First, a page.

God Is With Us

During the Advent and Christmas season, we often hear the word ‘Emmanuel’ when speaking about Jesus. The Gospel of Matthew quotes Isaiah about the coming of the Savior: Behold, the virgin shall be with child and bear a son, and they shall name him Emmanuel, which means “God is with us” (Matthew 1:23). Beyond being an Old Testament reference, the word ‘Emmanuel’ sums up what His Incarnation means for us. He became man simply to be with us—to experience what we experience and to lift us out of our fallen existence. He even took on our death and He opened the possibility for us to rise to new life with Him. As St. Athanasius so succinctly said, “He became what we are that we might become what he is.” Ever since His Resurrection and Ascension, the Church has taken on the role of announcing to all the world that God is with us. It is the life work of a priest to participate in this task. The priest announces that God is with us in Jesus and that we can find Him in the Scriptures, in each other, and most of all, in the sacraments.

In the first half of my pastoral year, I have seen how a priest accompanies people with the simple but powerful message that God is with us. A priest reminds a couple coming for marriage that, as they embark on this life-long journey, God is with them and will sustain them
with His grace. He teaches children in preparation for sacraments, in the school, and in religious education that God is with them and he prays that no matter where life will take them, they will always remember that God is with them. A priest sits in the confessional so that penitents can know that God has not abandoned them and will always take them back. He visits the sick and dying to remind them that even now God has not forgotten them and remains with them. He consoles those who have lost a loved one with the hope that God is with us and has come to raise up all the dead to new life in Him. Most of all, the priest celebrates Mass each day so that God becomes present to His people in the Eucharist—the surest pledge of them all that God is with us.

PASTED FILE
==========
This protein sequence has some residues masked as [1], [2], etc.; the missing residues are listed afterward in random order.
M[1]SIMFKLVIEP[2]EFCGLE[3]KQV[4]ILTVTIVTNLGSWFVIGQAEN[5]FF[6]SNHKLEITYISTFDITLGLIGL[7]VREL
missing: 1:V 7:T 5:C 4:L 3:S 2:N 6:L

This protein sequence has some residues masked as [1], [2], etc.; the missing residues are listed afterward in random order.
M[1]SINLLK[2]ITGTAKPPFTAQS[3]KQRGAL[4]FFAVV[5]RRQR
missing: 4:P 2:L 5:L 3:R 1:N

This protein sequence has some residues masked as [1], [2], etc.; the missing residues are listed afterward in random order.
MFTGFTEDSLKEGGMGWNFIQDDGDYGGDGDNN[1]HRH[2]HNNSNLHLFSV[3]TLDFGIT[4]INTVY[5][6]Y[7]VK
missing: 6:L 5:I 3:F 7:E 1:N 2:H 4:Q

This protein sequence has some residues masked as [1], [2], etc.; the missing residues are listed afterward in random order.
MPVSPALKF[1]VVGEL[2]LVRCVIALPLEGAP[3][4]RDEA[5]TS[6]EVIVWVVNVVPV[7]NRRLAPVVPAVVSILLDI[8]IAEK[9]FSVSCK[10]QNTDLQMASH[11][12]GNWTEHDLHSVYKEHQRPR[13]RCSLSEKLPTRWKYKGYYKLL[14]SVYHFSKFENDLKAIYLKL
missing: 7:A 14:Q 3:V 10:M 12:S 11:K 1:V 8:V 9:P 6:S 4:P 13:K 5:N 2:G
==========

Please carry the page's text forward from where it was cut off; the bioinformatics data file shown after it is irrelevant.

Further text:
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But the priest is most effective at this not by doing something, but simply by being something. And even though I am only a seminarian, I can already see how important presence is in ministry. Sometimes, I find myself being present by taking communion to someone who is homebound. Other times, it’s in teaching the 5th graders and listening and responding to their questions—whether serious or silly. And still other times, it’s as simple as helping a parishioner call an Uber so he can get home from Mass. I am discovering more each day that this vocation is really about allowing God to be present to His people through me and there really is no limit to the different ways He can ask that. I just have to be open to where the Spirit leads. God has promised to remain with His people. What a joyous message that is for us! And what a joy for me to be a seminarian and, hopefully, one day a priest called to announce that message to the world simply by being who I am.

Zachary Watson is in his Pastoral Year at St. Joseph’s in Cockeyville. Zachary normally studies Saint Mary’s Seminary and
University in Baltimore. His home parish is St. Mark’s in Fallston. Lord-willing, Zachary will be ordained a transitional
deacon in May of 2023 and a priest in Summer 2024. Please pray for Zachary!